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Former president Jacob Zuma. Picture: THAPELO MOREBUDI
Former president Jacob Zuma. Picture: THAPELO MOREBUDI

After a month of trying to wish the Jacob Zuma problem away, the ANC decided reluctantly to act on its unpredictable former president. On Monday, the party’s national executive committee (NEC) announced that it had summarily suspended Zuma’s membership.

Party leaders were at pains to point out the decision was unanimous. Zuma can appeal against his suspension at the party’s national disciplinary appeals committee.

Zuma’s cardinal sin is that on December 16, a symbolically important date in the ANC’s calendar, he announced that he would not be campaigning for the ANC in the general election and would instead be vote and campaign for the newly formed uMkhonto weSizwe (MK) party.

Zuma’s public grievance against the ANC is twofold: he is openly against his successor and former boss Cyril Ramaphosa; and he is against how Ramaphosa has reshaped the ANC.

His private grievance is that Ramaphosa’s ANC, to use his language, allowed him to be humiliated in being jailed after being ousted from power on Valentine’s Day in 2018.

Simultaneously, the ANC sees him as leading an insurgency to destabilise it and the country like Angola’s Unita and Mozambique’s Renamo instead of engaging in legitimate political contestation.

The suspension is the first decisive action by the ANC to deal with the Zuma problem. Up until this weekend’s NEC, the party’s strategy, if it could be called that, was to ignore Zuma and wish him away.

Party leaders, including chair Gwede Mantashe, felt that ignoring Zuma now and deferring action until after the election would starve him of much-needed political oxygen to sustain the MK campaign. 

When this failed, with the numbers attending his “meet-and-greet” rallies countrywide growing, Luthuli House panicked.

Brave face

A week ago, the party changed course. It deployed senior officials, mostly from his native KwaZulu-Natal province, to challenge and isolate him. NEC members such as police minister Bheki Cele, former health minister Zweli Mkhize and Bheki Mtolo, the ANC’s KZN provincial secretary, have used intemperate language in their attacks on Zuma.

In post-NEC interviews, Ramaphosa has sought to play down the scale of the fallout from Zuma’s defiance of his party. This brave face is understandable but has its limits in containing Zuma. 

Sunday’s decision is significant. Critically, it means the ANC has chosen a legalistic way of dealing with Zuma. This is understandable given Zuma’s erratic nature. Law courts are among his terrain battles. There is no knowing that he will not approach courts to mediate his disputes with the ANC, from which he has hitherto elected not to resign.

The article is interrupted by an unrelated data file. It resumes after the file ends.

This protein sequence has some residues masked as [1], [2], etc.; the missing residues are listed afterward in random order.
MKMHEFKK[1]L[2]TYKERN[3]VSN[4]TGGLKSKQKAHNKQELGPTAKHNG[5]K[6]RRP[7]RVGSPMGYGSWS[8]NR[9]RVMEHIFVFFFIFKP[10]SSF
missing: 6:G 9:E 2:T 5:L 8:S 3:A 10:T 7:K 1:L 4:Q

After all, courts would offer him another platform to publicly excoriate the ANC and its leader.

As a creation of the ANC, it is factual that Zuma should be regarded as primarily an ANC problem.

However, the ANC’s characterisation of Zuma as a legal problem is problematic, mistaken and misplaced. He is not only an ANC and KZN problem. Zuma is SA’s problem. He is a legal, law-and-order, political and national problem. 

In 2021, the KZN ANC characterised Zuma correctly as a national problem. At the time, Zuma was facing jail time for contempt of court for refusing to appear before the Zondo Commission of Inquiry into State Capture, Corruption and Fraud.

Agencies failed

The ANC’s NEC failed dismally to deal with its deployee. Just as now, the ANC then mischaracterised Zuma as a mere legal issue to be dealt with by courts.

Weeks before his incarceration, belligerent crowds gathered at Zuma’s Nkandla’s homestead threatening violence if he was jailed. The ANC failed to condemn these threats. Worse, law enforcement agencies failed to detect the threat and to avert the violence.

When the mayhem that killed about 400 people and caused R50bn in  damage erupted, law-enforcement agencies failed to act for days.

Though Zuma finally handed himself over to correctional services for a few weeks of imprisonment, he never bothered to urge his supporters to refrain from acts of vandalism and violence. Even more concerning, the ANC, which had propped him up, never asked Zuma to rein in his supporters or to take responsibility for the aftermath, including the huge loss of life.

On the face of it, the ANC is now dealing with Zuma. However, this is a veneer of action. The Zuma knife is still falling ominously on KZN and the rest of the country.

South Africans deserve better: the ANC needs to catch its falling knife to save us all.

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